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Sunday Morning Talks with Boys and Girls.


AY attention to little words.

Sometimes they mean a great deal.

On the railway it is very needful to see to the couplings or fastenings whereby the various carriages are linked together. It is quite as necessary when reading the Bible, to notice the words by which the verses are joined together. Sach words are called conjunctions. You will find one in Psalm 50, verse 15, where it says, And call upon me in the day of trouble : I will deliver thee, and thou shalt glorify me.

And call upon me.” That little word "and" is the link, the coupling, by which the fifteenth verse is joined to the fourteenth. It indicates that both the verses should be read together. When read together their meaning is this—“Offer unto God thanksgiving ; and pay

thy vows unto the Most High : then call upon me in the day of trouble," etc.

If your father were to say to any one of you, “Run this errand, and write that copy, and there will be sixpence for you if you ask for it," he would mean you to ask for the sixpence when you had done the other two things. That is God's meaning, He says we must first be thankful to Him for what he has already done for us; we must then pay our vows to Him, which means that we are to keep the good resolves we have made. If we have promised to be better, so we must be. If we have said we will give our hearts to Him at the beginning of the new year, we must not fail to make that new year's gift to God. I hope some of you have made such a vow, and that you will keep it all your days.

Then when thanks are offered and vows are paid, IGod is ready to make this covenant with us, that if we call upon Him in the day of trouble, He will deliver us. In other words He promises to be a friend in need.

I cannot imagine a more gracious promise than this. If it were made by a king, or by some wealthy and powerful man, it would be looked upon as one of the most generous things he could do. It is one of the kindest things we could wish for at the hands of our heavenly Father.

ESSEX AND THE RING. When the Earl of Essex was in great favour with Queen Elizabeth, it is said that she gave him a ring, saying as she gave it, that if ever he was in trouble, he only needed to send back the ring, and she would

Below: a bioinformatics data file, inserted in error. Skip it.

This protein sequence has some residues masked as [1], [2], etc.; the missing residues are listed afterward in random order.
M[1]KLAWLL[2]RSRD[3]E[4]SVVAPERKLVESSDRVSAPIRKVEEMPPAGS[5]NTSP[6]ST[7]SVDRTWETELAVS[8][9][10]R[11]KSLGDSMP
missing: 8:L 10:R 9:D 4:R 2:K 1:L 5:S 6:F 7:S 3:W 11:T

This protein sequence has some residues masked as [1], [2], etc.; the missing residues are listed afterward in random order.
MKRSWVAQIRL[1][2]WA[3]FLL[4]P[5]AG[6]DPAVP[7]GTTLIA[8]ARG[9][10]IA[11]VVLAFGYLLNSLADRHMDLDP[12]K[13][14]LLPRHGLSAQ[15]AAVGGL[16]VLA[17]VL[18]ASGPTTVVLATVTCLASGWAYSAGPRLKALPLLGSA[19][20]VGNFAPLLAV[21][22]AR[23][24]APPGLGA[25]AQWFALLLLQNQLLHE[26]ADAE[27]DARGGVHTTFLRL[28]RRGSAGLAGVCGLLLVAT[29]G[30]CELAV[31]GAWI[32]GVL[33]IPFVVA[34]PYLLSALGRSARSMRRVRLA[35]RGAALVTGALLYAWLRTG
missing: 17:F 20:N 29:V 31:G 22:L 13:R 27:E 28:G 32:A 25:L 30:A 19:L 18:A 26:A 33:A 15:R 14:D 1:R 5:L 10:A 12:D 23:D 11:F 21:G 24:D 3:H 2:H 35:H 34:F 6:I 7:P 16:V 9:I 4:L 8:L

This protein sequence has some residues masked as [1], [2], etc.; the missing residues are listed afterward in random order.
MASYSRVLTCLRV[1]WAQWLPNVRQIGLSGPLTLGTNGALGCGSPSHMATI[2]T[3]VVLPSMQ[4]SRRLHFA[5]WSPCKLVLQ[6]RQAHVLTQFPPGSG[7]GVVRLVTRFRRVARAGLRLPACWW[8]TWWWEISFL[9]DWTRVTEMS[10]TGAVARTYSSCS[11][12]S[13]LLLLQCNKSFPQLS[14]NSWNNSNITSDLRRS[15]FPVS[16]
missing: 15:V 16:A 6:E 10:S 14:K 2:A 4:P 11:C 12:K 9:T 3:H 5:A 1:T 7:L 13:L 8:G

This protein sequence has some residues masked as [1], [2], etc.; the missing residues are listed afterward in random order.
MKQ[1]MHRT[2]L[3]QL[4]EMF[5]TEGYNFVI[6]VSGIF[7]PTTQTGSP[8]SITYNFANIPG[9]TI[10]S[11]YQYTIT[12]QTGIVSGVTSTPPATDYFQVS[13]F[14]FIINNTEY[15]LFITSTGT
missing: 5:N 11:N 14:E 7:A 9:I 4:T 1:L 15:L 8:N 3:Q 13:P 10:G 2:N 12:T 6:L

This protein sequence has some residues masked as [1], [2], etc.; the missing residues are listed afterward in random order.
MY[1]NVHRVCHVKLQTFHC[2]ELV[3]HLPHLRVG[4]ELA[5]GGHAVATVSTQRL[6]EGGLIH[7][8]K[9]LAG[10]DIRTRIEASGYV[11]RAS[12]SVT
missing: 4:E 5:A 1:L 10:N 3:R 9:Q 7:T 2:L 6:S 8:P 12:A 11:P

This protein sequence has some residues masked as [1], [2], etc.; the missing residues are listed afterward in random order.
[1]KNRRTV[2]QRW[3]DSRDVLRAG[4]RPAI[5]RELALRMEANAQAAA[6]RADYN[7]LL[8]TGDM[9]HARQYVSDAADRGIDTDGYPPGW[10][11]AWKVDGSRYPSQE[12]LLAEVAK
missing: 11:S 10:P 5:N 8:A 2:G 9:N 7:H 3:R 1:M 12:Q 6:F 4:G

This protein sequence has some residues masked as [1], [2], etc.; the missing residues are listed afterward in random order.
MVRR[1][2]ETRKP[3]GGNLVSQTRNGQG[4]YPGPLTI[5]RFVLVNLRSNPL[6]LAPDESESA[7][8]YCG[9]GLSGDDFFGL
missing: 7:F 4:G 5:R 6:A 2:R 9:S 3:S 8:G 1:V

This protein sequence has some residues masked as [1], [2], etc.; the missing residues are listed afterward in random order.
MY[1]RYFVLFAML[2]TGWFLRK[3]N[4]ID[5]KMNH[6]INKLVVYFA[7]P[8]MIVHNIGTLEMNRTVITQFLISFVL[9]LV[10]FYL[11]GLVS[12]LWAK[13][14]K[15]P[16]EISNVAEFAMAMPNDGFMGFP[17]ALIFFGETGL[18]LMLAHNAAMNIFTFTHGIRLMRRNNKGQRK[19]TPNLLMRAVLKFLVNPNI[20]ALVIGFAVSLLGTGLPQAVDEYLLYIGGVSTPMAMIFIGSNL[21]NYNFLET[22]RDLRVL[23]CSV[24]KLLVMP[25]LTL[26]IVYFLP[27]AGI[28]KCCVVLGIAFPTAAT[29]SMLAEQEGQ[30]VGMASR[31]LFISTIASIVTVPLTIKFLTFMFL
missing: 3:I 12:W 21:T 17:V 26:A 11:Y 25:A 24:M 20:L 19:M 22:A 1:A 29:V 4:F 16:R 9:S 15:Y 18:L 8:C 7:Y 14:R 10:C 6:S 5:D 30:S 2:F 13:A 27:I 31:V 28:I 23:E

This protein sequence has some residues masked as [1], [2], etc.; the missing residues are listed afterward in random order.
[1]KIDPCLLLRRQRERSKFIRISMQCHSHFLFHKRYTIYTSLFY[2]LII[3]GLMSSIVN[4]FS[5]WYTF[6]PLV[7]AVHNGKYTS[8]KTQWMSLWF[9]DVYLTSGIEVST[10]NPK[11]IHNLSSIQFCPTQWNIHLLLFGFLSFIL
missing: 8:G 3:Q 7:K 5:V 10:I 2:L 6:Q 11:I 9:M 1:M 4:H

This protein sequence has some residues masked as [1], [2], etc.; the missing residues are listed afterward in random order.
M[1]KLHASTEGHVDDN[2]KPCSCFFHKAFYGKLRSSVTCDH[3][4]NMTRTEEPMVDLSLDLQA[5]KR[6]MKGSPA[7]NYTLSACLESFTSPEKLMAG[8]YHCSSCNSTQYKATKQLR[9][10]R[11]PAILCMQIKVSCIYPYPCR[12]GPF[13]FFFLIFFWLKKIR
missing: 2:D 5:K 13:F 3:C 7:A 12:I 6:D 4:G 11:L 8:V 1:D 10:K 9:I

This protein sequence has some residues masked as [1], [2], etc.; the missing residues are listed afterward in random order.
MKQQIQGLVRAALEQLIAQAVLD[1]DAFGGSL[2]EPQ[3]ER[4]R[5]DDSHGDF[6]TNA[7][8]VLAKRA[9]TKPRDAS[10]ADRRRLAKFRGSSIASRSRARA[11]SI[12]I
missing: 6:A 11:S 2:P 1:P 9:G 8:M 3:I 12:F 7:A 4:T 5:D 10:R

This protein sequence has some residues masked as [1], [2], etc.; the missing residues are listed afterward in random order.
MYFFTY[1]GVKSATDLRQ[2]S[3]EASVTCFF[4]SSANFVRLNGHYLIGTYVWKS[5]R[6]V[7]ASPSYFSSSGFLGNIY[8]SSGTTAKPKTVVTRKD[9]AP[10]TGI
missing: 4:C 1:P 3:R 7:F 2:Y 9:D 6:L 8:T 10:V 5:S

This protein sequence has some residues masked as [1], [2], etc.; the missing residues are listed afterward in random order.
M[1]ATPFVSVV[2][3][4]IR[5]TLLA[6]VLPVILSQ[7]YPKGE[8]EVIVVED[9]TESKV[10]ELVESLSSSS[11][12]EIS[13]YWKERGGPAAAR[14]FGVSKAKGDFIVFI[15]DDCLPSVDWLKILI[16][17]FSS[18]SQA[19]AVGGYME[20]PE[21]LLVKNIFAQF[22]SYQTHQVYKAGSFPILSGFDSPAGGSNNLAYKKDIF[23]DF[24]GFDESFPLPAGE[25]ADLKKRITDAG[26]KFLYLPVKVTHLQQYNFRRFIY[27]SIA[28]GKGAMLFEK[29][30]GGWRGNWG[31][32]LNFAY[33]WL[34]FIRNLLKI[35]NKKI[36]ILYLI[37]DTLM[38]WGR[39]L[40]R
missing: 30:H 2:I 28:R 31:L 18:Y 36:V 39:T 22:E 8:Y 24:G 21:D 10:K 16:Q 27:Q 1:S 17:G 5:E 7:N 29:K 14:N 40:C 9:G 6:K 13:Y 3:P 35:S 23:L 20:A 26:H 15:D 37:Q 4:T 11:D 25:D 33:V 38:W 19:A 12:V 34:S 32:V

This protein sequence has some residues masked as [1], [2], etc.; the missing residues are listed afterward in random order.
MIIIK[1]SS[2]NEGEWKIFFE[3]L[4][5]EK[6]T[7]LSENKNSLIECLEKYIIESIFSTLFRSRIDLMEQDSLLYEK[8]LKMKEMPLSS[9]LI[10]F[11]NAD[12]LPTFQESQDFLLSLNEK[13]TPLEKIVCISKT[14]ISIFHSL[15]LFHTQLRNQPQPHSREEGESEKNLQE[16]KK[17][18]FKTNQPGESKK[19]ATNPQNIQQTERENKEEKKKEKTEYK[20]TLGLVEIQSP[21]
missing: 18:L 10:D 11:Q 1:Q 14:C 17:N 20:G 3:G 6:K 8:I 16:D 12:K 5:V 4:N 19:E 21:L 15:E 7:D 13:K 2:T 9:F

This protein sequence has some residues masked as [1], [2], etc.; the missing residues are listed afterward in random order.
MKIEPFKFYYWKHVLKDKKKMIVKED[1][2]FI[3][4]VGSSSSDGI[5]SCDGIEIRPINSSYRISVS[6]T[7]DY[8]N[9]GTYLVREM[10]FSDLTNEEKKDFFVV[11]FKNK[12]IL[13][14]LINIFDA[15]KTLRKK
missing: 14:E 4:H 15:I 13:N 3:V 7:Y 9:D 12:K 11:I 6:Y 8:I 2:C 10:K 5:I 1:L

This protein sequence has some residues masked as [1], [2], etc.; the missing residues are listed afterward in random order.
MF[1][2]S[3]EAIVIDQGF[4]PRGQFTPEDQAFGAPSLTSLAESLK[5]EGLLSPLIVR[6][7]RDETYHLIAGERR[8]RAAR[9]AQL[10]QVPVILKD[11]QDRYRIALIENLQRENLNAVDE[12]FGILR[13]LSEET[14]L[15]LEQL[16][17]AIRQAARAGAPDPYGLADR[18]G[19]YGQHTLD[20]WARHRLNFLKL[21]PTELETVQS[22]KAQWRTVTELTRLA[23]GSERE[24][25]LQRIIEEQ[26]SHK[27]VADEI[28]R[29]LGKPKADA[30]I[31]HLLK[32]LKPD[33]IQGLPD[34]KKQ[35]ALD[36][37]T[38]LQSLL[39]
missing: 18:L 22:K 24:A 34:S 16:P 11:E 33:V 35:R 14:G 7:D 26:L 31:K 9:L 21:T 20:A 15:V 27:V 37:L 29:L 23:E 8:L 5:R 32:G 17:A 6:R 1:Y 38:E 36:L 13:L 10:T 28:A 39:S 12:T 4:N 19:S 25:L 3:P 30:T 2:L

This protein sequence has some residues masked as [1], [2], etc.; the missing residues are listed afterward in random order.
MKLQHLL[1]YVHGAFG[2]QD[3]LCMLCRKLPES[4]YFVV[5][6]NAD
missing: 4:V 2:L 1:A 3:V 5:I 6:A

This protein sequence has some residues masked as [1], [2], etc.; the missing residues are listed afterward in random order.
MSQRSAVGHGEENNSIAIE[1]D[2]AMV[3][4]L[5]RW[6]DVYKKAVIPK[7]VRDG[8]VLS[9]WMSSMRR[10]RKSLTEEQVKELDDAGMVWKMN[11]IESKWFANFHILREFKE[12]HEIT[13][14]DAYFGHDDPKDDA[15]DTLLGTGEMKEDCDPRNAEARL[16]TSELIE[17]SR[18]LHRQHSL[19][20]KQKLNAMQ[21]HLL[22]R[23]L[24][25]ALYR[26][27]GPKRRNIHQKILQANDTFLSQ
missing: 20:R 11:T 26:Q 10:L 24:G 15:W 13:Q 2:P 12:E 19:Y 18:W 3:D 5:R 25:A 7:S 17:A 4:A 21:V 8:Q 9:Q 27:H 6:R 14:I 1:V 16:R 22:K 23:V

befriend him. The time came when he fell into trouble. He wronged the Queen, and she signed his death-warrant. But she hoped every hour that he would send back the ring. He tried to send it back. But an enemy got hold of it and kept it from the Queen, and so the unhappy Earl was put to death. This promise is better than a ring, because nobody can take it from us. Nobody can prevent us from having the benefit of it.

I know not how soon you boys and girls may need it. Perhaps some of you will need it this year as you leave school and go for the first time to business. There is no telling what you may have to meet with as you go out to make your way in the world. Even when you do your best you may come under suspicion, and find yourselves in great trouble. But if you make it your main concern to serve God, and pat your trust in Him, you will have no need to fear. God will stand by you.

WESTON AND THE GOLD PIECE. Our American cousins have different coins from ours. They have twenty-dollar gold pieces, which are worth about five of our sovereigns. Some years ago a merchant missed such a piece from the drawer in his office. Suspicion fell upon a young clerk named Weston : he had been seen in the office just before the coin was missed. Moreover he appeared in a new suit of clothes not many days from that time. It was also discovered that he had paid for the clothes with a twenty-dollar gold piece. When the merchant heard that, he called Weston to account, and asked him to make a full confession of his guilt.

As soon as the young man could recover from his amazement, he said that he was innocent of the theft, and that the gold piece with which he had paid the tailor, was a Christmas gift he had received twelve months before. “ From whom ?" asked the merchant. a lady who is now dead, sir.” The merchant looked sceptical. He asked for some proof. The clerk said he knew it was mentioned in a letter, and that letter he would try to find. He went home, entered his room, and then fell on his knees to plead this promise that God would be a friend in need. He then searched his desk, his box, bis drawers. But the letter was nowhere to be found. He knelt again, and poured out his trouble to the Lord whom he had learned to love and serve.

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As the young man rose from his knees, his foot caught the corner of an old rug which he had nailed down to the carpet, and there peeping out from the corner of the rug was a bit of writing paper. It was the very letter he wanted. The young man knelt again to glorify God for such a deliverance. He took the letter to his master. The merchant was satisfied and made an apology. Soon afterwards he found the missing coin in the pocket of his own overcoat. By way of compensation for bis unjust suspicions he at once raised the salary of young Weston, who will always remember how he called upon God in the day of trouble and found Him to be a friend in need.